COVID-19: Navy captain fired for requesting crew quarantine

USS Roosevelt. Credit: Mass Communication Specialist Seaman Alex Millar/US Navy

The captain of a US warship has been relieved of duty after sending an email to a group of Navy leaders airing his frustrations at the slow emergency response to aid crew that had tested positive for COVID-19 aboard the vessel.

After a shore stopover in Da Nang, Vietnam, on 4 March, several crew of the nuclear-powered aircraft carrier, USS Roosevelt, started showing symptoms of COVID-19 and subsequently tested positive for the disease at sea. It is not known how many crew members were affected by the virus at sea.

The USS Roosevelt was diverted to Guam, where the vessel docked for crew testing to be carried out. However, captain Brett Crozier said in the email he had grown frustrated at the situation, especially as only a small contingent of infected crew were disembarked. For those who remained onboard, following the official 14-day quarantine guidelines in tight quarters was impossible, he pointed out in the email, and that he feared further spread of infection.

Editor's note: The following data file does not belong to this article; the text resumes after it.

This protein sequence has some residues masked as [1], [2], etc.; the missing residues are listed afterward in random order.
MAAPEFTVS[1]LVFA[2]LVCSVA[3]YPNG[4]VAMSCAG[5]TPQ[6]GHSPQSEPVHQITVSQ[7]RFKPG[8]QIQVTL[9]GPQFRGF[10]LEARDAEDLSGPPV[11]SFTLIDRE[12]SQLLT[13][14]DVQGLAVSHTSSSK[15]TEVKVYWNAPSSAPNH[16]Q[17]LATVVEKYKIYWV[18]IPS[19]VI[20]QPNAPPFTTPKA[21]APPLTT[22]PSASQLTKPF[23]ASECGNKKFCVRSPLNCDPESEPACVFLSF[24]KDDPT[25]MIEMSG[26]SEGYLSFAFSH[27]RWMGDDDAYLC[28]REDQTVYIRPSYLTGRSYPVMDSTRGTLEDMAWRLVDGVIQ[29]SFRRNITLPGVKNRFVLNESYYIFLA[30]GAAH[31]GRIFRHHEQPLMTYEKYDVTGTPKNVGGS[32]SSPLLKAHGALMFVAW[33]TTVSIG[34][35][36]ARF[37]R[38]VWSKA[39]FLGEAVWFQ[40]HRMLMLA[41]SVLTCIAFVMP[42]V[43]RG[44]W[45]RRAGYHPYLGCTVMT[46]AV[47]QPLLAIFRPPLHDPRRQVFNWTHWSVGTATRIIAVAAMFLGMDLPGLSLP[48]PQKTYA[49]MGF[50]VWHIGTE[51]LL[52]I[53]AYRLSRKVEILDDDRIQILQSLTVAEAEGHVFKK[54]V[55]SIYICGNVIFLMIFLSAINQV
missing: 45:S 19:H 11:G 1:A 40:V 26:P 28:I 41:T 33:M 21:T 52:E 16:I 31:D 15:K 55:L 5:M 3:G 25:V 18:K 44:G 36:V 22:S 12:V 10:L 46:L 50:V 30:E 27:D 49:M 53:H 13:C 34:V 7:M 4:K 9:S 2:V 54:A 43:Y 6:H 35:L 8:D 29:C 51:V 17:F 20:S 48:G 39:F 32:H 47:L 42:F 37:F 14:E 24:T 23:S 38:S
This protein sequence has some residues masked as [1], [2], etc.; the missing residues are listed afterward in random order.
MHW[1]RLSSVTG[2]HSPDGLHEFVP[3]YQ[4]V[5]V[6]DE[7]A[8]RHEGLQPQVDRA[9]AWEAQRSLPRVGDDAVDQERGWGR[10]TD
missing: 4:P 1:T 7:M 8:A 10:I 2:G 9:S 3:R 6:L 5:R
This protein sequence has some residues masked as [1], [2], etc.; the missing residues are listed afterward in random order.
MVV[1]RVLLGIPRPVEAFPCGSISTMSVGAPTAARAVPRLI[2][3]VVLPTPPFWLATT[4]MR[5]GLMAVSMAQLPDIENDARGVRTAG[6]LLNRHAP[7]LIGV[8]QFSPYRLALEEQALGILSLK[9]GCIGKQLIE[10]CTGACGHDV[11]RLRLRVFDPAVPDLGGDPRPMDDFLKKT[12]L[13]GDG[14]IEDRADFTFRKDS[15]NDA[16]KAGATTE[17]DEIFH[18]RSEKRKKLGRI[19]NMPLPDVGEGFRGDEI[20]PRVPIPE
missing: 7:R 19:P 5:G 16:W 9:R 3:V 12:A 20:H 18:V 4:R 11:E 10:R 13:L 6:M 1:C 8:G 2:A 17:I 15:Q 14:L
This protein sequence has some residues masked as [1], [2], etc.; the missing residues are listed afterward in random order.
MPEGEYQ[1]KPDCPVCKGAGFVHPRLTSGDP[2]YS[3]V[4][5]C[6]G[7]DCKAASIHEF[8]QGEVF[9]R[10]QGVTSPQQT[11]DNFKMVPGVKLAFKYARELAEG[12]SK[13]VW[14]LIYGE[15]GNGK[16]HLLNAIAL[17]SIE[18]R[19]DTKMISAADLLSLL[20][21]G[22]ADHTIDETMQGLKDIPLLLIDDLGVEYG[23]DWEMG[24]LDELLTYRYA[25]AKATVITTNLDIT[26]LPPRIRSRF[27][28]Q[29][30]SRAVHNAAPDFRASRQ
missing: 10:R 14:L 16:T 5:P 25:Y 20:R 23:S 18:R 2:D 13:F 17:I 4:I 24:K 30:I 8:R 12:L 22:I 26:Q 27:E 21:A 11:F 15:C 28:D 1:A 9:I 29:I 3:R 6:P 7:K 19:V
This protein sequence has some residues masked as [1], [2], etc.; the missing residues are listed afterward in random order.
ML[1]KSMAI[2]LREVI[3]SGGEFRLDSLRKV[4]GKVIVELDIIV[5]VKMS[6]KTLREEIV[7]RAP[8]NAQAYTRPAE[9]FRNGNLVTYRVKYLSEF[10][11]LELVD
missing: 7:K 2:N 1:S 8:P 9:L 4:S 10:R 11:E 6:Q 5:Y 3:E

On 30 March Crozier wrote an email to his superiors and other Navy leaders stating that the entire ship should be disembarked, with the 4,800 crew members being quarantined in separate rooms, and the vessel thoroughly disinfected.

“Decisive action is required,” wrote Crozier. “We are not at war. Sailors do not need to die. If we do not act now, we are failing to properly take care of our most trusted asset — our sailors.”

The email was then leaked to the San Francisco Chronicle on 31 March.

Crozier was relieved of his command by acting navy secretary Thomas Modly, who told press he should not have sent a “blast out” email to so many recipients and there was “a proper way of handling” the captain’s concerns.

“The letter was sent over non-secure, unclassified email even though that ship possesses some of the most sophisticated communications and encryption equipment in the fleet,” said Modly.

On 3 April, an estimated 3,000 crew members were disembarked from the vessel where they will be quarantined for 14 days in vacant hotels in Guam. As of 5 April, more than 150 crew members aboard the USS Roosevelt have tested positive for COVID-19, including Crozier.